A Journal Series: Part Two

Matthew John Partridge
4 min readOct 24, 2023

Finding Happiness & Wholeness

In life we deal with two things: macrocosms and microcosms. The macrocosms of life are the variables with which we have no control over. Think bad weather, we can’t change that. Perhaps economic decline, also out of our hands. But what we can control is response to these external macro events that inadvertently impact and effect our microcosmic landscape.

Macrocosmic vs. Microcosmic Landscape

Our lives are governed by a series of choices. Choices backed by intention. Every decision is a tributary along a river of infinite tributaries. Like a river has a source, there is also an end; the mouth, where the river meets the ocean and you are then in the ether of the sea.

A choice made very day becomes a habit, and a habit over time eventually becomes your behaviour. Behaviour, in conjunction with your attitude, perception, state of consciousness, dictates the way in which your life evolves. Do you move into an elevated state of being, or do you move into a limited state of being?

Over the last couple of years I have learnt that the macrocosms of life can impact your microcosms to a degree in which you are thrown out of equilibrium. The degree in which we choose to attach ourselves to something outside of us, is the very response we will experience when our external environment changes, and sometimes, without planning it, we have to uproot our entire life in order to force a needed change.

Understanding that we have power over our microcosmic landscape gives us the power to shift when a shift is needed. Most of the time, what we truly need is ourselves and nature, and together, it is the purest form of medicine for anyone who needs to see a doctor.

To be truly stoic, however, we remind ourselves that we can only control what we can control, and anything outside of that is not worth having an emotional response to. Marcus Aurelius, the great Roman emperor once said that “you have power over your mind — not outside events. Realize this, and you will find strength.”

The more I centre, and the more I travel inwards, the more I feel whole and free. It is as though I am unbounded by my external environment and rather accepting that life is a combination of two things:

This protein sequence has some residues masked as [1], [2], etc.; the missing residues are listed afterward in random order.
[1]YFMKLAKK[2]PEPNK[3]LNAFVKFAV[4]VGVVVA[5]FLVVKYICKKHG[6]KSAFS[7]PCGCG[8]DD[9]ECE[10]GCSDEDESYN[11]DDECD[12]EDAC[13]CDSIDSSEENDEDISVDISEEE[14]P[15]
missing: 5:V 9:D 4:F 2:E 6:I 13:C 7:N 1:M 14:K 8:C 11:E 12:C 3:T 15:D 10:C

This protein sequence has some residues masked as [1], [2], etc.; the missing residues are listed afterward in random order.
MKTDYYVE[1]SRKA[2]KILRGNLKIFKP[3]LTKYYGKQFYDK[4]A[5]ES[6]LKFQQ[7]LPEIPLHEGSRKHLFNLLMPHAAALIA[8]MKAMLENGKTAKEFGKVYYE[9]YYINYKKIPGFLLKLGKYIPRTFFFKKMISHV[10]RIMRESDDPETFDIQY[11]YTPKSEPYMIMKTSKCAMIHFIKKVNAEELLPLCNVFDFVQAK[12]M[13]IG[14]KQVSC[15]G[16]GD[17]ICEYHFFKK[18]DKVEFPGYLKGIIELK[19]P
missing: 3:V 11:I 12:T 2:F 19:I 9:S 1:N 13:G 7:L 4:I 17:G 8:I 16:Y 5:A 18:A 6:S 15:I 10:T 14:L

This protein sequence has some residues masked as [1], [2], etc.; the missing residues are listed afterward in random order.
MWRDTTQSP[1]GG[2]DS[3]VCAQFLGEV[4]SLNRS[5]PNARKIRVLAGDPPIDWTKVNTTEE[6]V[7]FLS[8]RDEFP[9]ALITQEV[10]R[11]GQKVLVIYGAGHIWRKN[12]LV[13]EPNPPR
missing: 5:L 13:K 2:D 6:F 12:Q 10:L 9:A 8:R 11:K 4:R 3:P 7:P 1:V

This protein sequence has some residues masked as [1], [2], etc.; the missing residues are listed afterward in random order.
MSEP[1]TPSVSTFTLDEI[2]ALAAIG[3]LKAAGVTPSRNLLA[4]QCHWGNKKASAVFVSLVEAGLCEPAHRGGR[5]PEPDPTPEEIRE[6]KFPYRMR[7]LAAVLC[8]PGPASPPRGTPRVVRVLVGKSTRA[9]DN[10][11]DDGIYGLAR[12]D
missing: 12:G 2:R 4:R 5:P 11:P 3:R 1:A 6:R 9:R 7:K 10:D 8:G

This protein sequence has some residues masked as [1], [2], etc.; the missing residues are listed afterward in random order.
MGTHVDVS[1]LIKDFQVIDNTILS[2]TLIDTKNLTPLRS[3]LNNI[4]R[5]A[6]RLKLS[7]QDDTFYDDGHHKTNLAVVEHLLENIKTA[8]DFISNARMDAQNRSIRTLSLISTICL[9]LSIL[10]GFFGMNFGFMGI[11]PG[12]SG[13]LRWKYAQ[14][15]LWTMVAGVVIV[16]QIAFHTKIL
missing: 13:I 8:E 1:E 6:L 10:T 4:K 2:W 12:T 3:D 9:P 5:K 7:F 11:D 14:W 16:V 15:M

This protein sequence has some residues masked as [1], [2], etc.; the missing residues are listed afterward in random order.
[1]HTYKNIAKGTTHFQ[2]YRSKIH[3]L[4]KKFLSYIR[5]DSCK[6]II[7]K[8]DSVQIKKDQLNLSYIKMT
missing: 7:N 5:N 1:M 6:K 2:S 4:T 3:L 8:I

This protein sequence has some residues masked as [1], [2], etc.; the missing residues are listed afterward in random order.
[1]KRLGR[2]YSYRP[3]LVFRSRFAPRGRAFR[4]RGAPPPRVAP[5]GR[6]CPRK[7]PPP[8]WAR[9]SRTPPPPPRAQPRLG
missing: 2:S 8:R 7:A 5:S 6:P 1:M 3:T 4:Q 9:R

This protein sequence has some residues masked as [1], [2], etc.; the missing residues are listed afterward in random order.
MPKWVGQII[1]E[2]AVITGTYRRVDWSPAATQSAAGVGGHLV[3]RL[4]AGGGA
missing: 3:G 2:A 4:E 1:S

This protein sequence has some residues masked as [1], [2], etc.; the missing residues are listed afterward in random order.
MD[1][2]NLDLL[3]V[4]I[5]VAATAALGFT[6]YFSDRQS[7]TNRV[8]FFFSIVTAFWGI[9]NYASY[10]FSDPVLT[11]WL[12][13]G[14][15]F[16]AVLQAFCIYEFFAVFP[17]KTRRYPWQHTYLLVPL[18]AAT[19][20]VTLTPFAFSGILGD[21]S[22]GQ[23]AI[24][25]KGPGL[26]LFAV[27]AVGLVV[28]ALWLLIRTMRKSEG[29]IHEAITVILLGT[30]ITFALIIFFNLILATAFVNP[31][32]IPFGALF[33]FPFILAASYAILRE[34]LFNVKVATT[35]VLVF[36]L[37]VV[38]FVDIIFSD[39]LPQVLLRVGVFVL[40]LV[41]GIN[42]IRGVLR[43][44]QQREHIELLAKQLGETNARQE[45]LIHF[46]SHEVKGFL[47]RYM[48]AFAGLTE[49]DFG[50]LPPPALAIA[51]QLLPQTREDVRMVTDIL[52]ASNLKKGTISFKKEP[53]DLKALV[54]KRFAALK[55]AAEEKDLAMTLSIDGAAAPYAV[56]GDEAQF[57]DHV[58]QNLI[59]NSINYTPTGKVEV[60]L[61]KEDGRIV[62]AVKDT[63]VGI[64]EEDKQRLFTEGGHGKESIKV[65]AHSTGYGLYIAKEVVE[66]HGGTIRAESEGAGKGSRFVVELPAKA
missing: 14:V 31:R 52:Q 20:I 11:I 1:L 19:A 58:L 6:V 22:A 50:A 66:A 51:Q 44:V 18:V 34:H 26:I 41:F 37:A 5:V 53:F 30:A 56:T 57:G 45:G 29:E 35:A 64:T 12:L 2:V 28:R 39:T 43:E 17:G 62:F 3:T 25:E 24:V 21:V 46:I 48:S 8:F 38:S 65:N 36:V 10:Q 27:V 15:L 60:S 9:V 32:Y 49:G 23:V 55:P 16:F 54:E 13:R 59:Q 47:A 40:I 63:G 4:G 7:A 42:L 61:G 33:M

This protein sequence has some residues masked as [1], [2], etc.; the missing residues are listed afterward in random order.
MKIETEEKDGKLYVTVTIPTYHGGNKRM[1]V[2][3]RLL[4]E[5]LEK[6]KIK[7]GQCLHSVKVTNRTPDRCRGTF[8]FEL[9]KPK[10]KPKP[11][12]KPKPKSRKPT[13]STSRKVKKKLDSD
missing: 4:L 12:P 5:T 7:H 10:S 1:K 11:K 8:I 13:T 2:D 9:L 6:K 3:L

1. Gratefulness
  2. Presence

With the gratitude of the present moment and awareness of the present moment, that is literally all we need to have the awareness for ourselves, our environment, and our lives. The beauty of stoicism, which is the school of hellenistic philosophy, is that we have a set of principles to guide us through the very peaks and flows of life.

I’ve learnt that not everything requires a reaction, and not everything requires mental capacity. To be in the analytical mind and not in the body or the heart sounds like a recipe for disaster. Living from the heart and the mind, otherwise coined as heart and mind coherence by the great Joe Dispenza, a well known and respected neuroscientist.

To believe we will ever be whole might be a misconception on the very reason why we exist in this reality. Yet, we all have opinions and beliefs that subconsciously dictate the life we really end up living. Striving for wholeness is a completely different argument. I call it the continual pursuit of self-development, with the principles of stoicism and spirituality as guide stones of faith and foundation.

What I know to be true, for me, at least, is that this life is a journey to be lived, experienced, and cherished. The meaning of wholeness continually changes. One day it could be to strive for some form of personal success, the next it could be to find internal happiness. But, overall, each and every facet of wholeness, whether it be success, or happiness, all contribute to the final objective of feeling fulfilled, happy and enriched.

There is no secret bullet, ore recipe for the perfect life with all the perfect answers. All I know for sure, is that we are all creators and co-creators in this beautiful world and we should all strive to find internal happiness and wholeness, regardless if that is ever truly obtainable or not.

It is in this search for meaning that we find ourselves finding ourselves. Our answers may all be different, but we are all heading in the same direction; forward.

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